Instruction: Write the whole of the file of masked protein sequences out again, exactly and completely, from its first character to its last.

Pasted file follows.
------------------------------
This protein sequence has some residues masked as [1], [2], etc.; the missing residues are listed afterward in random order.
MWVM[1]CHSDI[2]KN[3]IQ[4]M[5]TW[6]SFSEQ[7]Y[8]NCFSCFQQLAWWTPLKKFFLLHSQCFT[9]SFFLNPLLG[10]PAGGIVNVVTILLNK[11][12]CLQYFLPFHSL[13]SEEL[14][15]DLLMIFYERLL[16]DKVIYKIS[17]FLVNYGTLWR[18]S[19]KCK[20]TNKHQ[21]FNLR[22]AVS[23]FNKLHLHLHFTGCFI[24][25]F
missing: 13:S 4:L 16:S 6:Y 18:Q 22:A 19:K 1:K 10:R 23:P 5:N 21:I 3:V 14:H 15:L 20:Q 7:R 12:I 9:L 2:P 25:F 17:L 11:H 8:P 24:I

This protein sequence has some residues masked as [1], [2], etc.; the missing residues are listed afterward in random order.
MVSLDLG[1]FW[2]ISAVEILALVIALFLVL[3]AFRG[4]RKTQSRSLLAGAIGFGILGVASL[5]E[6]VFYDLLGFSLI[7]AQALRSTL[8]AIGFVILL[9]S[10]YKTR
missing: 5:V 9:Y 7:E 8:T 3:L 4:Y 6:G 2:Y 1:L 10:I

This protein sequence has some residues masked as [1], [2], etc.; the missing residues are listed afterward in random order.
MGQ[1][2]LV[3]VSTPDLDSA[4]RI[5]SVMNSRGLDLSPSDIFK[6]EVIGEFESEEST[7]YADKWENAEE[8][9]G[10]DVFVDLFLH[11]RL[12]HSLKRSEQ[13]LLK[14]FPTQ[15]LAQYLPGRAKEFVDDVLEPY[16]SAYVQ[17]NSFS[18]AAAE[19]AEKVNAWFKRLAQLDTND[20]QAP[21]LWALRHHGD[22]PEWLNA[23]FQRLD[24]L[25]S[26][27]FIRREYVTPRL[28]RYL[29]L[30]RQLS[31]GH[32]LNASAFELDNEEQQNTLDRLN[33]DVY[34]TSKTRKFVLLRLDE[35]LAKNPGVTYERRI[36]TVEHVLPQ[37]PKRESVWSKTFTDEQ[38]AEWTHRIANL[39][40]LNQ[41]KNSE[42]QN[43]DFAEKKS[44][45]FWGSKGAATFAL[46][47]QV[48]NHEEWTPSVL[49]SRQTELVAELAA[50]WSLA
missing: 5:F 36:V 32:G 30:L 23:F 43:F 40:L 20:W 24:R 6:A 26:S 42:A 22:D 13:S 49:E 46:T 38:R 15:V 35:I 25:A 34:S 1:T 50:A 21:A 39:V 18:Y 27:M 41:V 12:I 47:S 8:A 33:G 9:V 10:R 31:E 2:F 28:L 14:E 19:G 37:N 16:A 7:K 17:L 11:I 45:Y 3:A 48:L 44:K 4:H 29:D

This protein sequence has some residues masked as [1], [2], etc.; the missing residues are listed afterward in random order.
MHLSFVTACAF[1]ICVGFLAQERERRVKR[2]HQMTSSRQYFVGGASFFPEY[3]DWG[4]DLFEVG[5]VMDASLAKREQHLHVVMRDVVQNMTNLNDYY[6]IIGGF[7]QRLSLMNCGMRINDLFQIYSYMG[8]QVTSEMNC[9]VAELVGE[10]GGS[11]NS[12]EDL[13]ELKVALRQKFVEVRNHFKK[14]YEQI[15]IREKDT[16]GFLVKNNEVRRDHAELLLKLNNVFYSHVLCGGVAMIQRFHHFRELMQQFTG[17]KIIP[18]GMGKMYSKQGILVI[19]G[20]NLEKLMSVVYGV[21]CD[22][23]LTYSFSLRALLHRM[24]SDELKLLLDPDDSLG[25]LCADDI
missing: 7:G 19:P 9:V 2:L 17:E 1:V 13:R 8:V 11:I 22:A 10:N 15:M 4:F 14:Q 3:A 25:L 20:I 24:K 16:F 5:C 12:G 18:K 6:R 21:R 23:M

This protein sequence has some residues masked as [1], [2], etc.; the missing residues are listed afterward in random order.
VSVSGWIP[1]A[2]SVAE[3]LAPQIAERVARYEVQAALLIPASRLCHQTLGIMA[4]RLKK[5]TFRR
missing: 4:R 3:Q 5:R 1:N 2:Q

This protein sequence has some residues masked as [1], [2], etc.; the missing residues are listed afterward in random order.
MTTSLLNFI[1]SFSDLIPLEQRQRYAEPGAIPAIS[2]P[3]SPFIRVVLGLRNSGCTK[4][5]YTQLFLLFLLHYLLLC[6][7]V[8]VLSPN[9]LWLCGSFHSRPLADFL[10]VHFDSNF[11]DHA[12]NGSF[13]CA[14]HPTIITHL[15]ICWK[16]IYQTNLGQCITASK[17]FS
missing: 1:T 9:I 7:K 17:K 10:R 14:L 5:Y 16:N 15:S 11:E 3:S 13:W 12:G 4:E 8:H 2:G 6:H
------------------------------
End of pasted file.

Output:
This protein sequence has some residues masked as [1], [2], etc.; the missing residues are listed afterward in random order.
MWVM[1]CHSDI[2]KN[3]IQ[4]M[5]TW[6]SFSEQ[7]Y[8]NCFSCFQQLAWWTPLKKFFLLHSQCFT[9]SFFLNPLLG[10]PAGGIVNVVTILLNK[11][12]CLQYFLPFHSL[13]SEEL[14][15]DLLMIFYERLL[16]DKVIYKIS[17]FLVNYGTLWR[18]S[19]KCK[20]TNKHQ[21]FNLR[22]AVS[23]FNKLHLHLHFTGCFI[24][25]F
missing: 13:S 4:L 16:S 6:Y 18:Q 22:A 19:K 1:K 10:R 23:P 5:N 21:I 3:V 14:H 15:L 20:Q 7:R 12:I 9:L 2:P 25:F 17:L 11:H 8:P 24:I

This protein sequence has some residues masked as [1], [2], etc.; the missing residues are listed afterward in random order.
MVSLDLG[1]FW[2]ISAVEILALVIALFLVL[3]AFRG[4]RKTQSRSLLAGAIGFGILGVASL[5]E[6]VFYDLLGFSLI[7]AQALRSTL[8]AIGFVILL[9]S[10]YKTR
missing: 5:V 9:Y 7:E 8:T 3:L 4:Y 6:G 2:Y 1:L 10:I

This protein sequence has some residues masked as [1], [2], etc.; the missing residues are listed afterward in random order.
MGQ[1][2]LV[3]VSTPDLDSA[4]RI[5]SVMNSRGLDLSPSDIFK[6]EVIGEFESEEST[7]YADKWENAEE[8][9]G[10]DVFVDLFLH[11]RL[12]HSLKRSEQ[13]LLK[14]FPTQ[15]LAQYLPGRAKEFVDDVLEPY[16]SAYVQ[17]NSFS[18]AAAE[19]AEKVNAWFKRLAQLDTND[20]QAP[21]LWALRHHGD[22]PEWLNA[23]FQRLD[24]L[25]S[26][27]FIRREYVTPRL[28]RYL[29]L[30]RQLS[31]GH[32]LNASAFELDNEEQQNTLDRLN[33]DVY[34]TSKTRKFVLLRLDE[35]LAKNPGVTYERRI[36]TVEHVLPQ[37]PKRESVWSKTFTDEQ[38]AEWTHRIANL[39][40]LNQ[41]KNSE[42]QN[43]DFAEKKS[44][45]FWGSKGAATFAL[46][47]QV[48]NHEEWTPSVL[49]SRQTELVAELAA[50]WSLA
missing: 5:F 36:V 32:G 30:L 23:F 43:F 40:L 20:W 24:R 6:A 26:S 42:A 22:D 13:S 49:E 46:T 38:R 15:V 35:I 25:A 34:S 1:T 50:A 21:A 39:V 18:Y 27:M 41:V 12:I 47:S 8:A 33:G 9:V 10:R 31:E 2:F 28:L 14:E 19:G 37:N 16:A 7:K 17:L 11:I 45:Y 3:A 48:L 44:K 4:H 29:D

This protein sequence has some residues masked as [1], [2], etc.; the missing residues are listed afterward in random order.
MHLSFVTACAF[1]ICVGFLAQERERRVKR[2]HQMTSSRQYFVGGASFFPEY[3]DWG[4]DLFEVG[5]VMDASLAKREQHLHVVMRDVVQNMTNLNDYY[6]IIGGF[7]QRLSLMNCGMRINDLFQIYSYMG[8]QVTSEMNC[9]VAELVGE[10]GGS[11]NS[12]EDL[13]ELKVALRQKFVEVRNHFKK[14]YEQI[15]IREKDT[16]GFLVKNNEVRRDHAELLLKLNNVFYSHVLCGGVAMIQRFHHFRELMQQFTG[17]KIIP[18]GMGKMYSKQGILVI[19]G[20]NLEKLMSVVYGV[21]CD[22][23]LTYSFSLRALLHRM[24]SDELKLLLDPDDSLG[25]LCADDI
missing: 7:G 19:P 9:V 2:L 17:E 1:V 13:R 8:V 11:I 22:A 10:N 15:M 4:F 14:Q 3:A 25:L 20:I 24:K 16:F 5:C 12:G 18:K 6:R 21:R 23:M

This protein sequence has some residues masked as [1], [2], etc.; the missing residues are listed afterward in random order.
VSVSGWIP[1]A[2]SVAE[3]LAPQIAERVARYEVQAALLIPASRLCHQTLGIMA[4]RLKK[5]TFRR
missing: 4:R 3:Q 5:R 1:N 2:Q

This protein sequence has some residues masked as [1], [2], etc.; the missing residues are listed afterward in random order.
MTTSLLNFI[1]SFSDLIPLEQRQRYAEPGAIPAIS[2]P[3]SPFIRVVLGLRNSGCTK[4][5]YTQLFLLFLLHYLLLC[6][7]V[8]VLSPN[9]LWLCGSFHSRPLADFL[10]VHFDSNF[11]DHA[12]NGSF[13]CA[14]HPTIITHL[15]ICWK[16]IYQTNLGQCITASK[17]FS
missing: 1:T 9:I 7:K 17:K 10:R 14:L 5:Y 16:N 15:S 11:E 3:S 13:W 12:G 4:E 8:H 2:G 6:H